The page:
The form of a movement in which the first subject is repeated after an interposed second subject in a related key.
- ‘In the 20th century, ternary form was used by Bartók, and even by Webern, who reverted to old structural forms in his 12-note instrumental works dating from 1927 to 1940.’
- ‘The first two pieces are in ternary form with a fast-slow-fast regimen.’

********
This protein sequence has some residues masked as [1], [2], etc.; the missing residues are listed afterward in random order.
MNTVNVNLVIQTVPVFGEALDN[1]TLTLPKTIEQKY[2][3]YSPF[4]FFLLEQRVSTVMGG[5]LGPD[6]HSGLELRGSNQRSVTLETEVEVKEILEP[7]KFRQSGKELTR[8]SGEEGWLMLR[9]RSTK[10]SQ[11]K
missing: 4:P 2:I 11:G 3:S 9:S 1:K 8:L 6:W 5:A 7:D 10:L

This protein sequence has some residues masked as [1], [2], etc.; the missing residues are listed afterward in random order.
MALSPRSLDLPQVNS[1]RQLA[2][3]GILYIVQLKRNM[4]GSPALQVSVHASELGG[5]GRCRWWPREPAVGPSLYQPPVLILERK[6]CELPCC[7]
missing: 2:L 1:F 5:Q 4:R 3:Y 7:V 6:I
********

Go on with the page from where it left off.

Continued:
- ‘In the Andante the adoption of a simple ternary form allows him the freedom to grapple with his 12-note technique.’
- ‘How is ternary form used in the Viennese waltz sets of the later 19th century?’
- ‘Unlike the binary form, the ternary form's sections are each complete and whole themselves; they do not need each other for finality or resolution.’
We take a look at several popular, though confusing, punctuation marks.